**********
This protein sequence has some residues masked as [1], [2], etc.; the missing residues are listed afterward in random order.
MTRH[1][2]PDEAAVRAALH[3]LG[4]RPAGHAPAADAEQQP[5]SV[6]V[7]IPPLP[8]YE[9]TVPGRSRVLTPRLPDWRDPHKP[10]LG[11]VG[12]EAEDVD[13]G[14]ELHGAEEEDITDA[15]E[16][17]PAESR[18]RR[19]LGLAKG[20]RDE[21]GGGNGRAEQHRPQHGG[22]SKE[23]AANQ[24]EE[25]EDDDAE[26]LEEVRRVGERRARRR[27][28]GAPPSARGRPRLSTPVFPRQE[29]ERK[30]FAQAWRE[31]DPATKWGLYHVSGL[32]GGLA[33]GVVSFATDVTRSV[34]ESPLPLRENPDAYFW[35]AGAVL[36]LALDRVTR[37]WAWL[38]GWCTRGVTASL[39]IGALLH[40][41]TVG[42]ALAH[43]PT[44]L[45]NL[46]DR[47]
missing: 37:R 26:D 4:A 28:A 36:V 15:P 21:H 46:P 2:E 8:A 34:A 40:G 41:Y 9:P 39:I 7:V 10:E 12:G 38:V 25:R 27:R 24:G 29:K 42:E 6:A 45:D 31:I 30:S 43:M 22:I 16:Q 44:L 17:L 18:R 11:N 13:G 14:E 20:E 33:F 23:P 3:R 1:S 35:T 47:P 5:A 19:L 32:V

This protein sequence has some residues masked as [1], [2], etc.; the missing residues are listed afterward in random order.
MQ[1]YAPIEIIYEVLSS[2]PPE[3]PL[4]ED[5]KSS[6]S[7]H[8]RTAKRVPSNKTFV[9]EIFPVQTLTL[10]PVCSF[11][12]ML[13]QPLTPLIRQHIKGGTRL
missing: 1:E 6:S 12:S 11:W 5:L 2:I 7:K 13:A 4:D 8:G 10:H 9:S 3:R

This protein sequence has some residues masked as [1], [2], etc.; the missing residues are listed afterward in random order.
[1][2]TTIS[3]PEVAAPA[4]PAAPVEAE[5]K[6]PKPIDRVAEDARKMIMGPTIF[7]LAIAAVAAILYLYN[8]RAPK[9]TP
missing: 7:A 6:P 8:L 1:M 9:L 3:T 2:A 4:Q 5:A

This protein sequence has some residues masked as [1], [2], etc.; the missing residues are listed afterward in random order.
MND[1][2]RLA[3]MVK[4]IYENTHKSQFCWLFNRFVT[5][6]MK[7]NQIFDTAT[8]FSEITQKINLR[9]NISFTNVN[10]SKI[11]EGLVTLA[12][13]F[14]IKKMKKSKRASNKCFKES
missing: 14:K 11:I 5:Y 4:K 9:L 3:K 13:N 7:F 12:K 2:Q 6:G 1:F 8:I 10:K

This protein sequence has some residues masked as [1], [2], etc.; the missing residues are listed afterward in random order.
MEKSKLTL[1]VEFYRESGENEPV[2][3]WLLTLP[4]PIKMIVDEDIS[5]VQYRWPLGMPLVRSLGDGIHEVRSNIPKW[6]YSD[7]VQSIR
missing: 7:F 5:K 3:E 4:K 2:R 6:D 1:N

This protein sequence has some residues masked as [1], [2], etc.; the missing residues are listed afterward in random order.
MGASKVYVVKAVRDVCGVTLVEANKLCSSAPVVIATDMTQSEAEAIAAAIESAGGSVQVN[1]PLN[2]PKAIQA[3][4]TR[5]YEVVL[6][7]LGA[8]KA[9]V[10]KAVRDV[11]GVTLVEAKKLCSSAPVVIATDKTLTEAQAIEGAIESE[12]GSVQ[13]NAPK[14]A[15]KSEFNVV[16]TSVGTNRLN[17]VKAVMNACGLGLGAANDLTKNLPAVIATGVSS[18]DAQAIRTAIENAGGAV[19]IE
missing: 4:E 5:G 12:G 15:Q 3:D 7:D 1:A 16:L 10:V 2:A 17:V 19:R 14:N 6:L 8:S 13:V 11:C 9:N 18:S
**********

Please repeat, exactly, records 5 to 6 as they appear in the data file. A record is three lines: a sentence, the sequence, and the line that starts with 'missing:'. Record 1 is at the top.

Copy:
This protein sequence has some residues masked as [1], [2], etc.; the missing residues are listed afterward in random order.
MEKSKLTL[1]VEFYRESGENEPV[2][3]WLLTLP[4]PIKMIVDEDIS[5]VQYRWPLGMPLVRSLGDGIHEVRSNIPKW[6]YSD[7]VQSIR
missing: 7:F 5:K 3:E 4:K 2:R 6:D 1:N

This protein sequence has some residues masked as [1], [2], etc.; the missing residues are listed afterward in random order.
MGASKVYVVKAVRDVCGVTLVEANKLCSSAPVVIATDMTQSEAEAIAAAIESAGGSVQVN[1]PLN[2]PKAIQA[3][4]TR[5]YEVVL[6][7]LGA[8]KA[9]V[10]KAVRDV[11]GVTLVEAKKLCSSAPVVIATDKTLTEAQAIEGAIESE[12]GSVQ[13]NAPK[14]A[15]KSEFNVV[16]TSVGTNRLN[17]VKAVMNACGLGLGAANDLTKNLPAVIATGVSS[18]DAQAIRTAIENAGGAV[19]IE
missing: 4:E 5:G 12:G 15:Q 3:D 7:D 1:A 16:L 10:V 2:A 17:V 19:R 14:N 6:L 8:S 13:V 11:C 9:N 18:S